Considered Long-Distance Hiking at Half Price ...

Ricky is right.  To sign on the hike the Appalachian Trail is to…

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Filed under Appalachian Trail, Backpacking, Camping, Courage, danger, Decision making, Hiking, Life direction, outdoors, risk

The risks and rewards of hiking solo as a woman

Aislinn gives an interesting perspective about backpacking solo.Screen Shot 2018-03-14 at 11.21.26 AM

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Filed under Achievements, Appalachian Trail, Backpacking, challenge, coffee, Courage, Hiking, risk, Walking, wilderness

Imagining with your pen

landscape-1622739_1920Is is somewhere in the Himalayas?  The Canadian wilds, perhaps?  Maybe even the dark land of — Mordor?!  Wherever you think this wild wonder is, take ten minutes with your journal and pen and imagine you’ve been dropped off in this vast landscape.  You have nothing but a knife and a short length of rope and a small container of water.  You have five days to get to civilization or summon rescue.  What would you do?  What’s most important first — food? water? shelter? fire?  Let your imagination roam with the exercise.  Enjoy the challenge of trying to sort things out on paper, as opposed to actually being right there in the middle of it.  What did you learn about yourself?  What did you think and feel?  What skills did you have?  How did your exercise turn out?

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Filed under Appalachian Trail, Backpacking, challenge, Courage, danger, Fear, Hiking, Outdoor skills, risk, wilderness

The 2,000-mile barrier

hiker-1149898_1920There is something which stands in the way of an Appalachian Trail backpacker and success. Something that makes even the day-hiker hesitant to head out the door into the wild.

Vast and dominant, it looms over the beauty which beckons the heart and soul, daring the brave who wish to enter the sanctuary of wood and stream, glen and crag.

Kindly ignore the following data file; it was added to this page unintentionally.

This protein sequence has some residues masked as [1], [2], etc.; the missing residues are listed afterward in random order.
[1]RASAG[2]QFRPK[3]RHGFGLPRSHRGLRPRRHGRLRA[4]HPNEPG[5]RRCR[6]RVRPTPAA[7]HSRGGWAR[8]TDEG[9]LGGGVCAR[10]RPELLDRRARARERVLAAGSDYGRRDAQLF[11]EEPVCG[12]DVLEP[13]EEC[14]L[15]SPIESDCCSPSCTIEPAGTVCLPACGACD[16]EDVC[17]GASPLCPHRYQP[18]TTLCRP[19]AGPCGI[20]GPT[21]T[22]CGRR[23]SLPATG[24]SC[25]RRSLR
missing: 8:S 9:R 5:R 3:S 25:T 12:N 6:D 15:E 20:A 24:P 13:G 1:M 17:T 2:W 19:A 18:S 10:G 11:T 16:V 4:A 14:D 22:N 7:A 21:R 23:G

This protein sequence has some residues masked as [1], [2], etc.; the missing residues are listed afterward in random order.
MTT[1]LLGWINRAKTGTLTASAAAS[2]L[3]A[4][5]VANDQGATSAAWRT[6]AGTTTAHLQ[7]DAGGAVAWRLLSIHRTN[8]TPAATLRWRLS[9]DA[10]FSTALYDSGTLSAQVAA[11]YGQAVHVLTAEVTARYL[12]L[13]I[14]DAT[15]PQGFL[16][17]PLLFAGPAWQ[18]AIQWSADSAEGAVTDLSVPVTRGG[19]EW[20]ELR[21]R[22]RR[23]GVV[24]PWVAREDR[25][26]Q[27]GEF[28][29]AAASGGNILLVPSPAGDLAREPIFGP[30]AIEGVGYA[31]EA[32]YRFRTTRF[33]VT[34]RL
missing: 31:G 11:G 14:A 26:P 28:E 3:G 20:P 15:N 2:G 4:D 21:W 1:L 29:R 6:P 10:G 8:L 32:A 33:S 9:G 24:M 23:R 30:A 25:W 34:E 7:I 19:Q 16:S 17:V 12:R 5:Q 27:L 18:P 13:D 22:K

There is something which intimidates and defeats, which cripples and discourages. Even the seasoned backpacker who is armed with profound skill might in a moment collapse into discouraged retreat. Rather than forge into the green, they will pack up and head for home, tail between their legs. Rather than return to the world with wondrous stories and rich memories, they bear the shame of having given up to a simple and pervasive enemy which will haunt them for their lack of fortitude.

Countless expeditions and numerous souls who might otherwise push hesitancy aside lose all sense and intention when faced with this one, single, seemingly-mighty barrier.

wrangell-1721526_1920Should you be among those with the will and ability to endure this demon, you will find it accompanies you the entire length of your woodland sojourn. It will gawk at you across the fireside and pester you as you walk the miles.

Nevertheless, this creature which plagues the wilderness is deserving of existence. For it is the guardian and force which prevents lesser prepared travelers from crossing the boundary into the mystic mist of remote lands.

Should you be among the few who can tolerate its company, you will find that it does not disempower or distract you from the joy to be found in walking wild places. In fact, this jinn obstructs lesser souls, but nourishes those wise to the gift it can bring.

What is this force; this barrier? Simply this…

the unknown!

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Filed under Appalachian Trail, Apprehension, Backpacking, Courage, Fear, Hiking, Journey, nature, The Appalachian Trail, Walking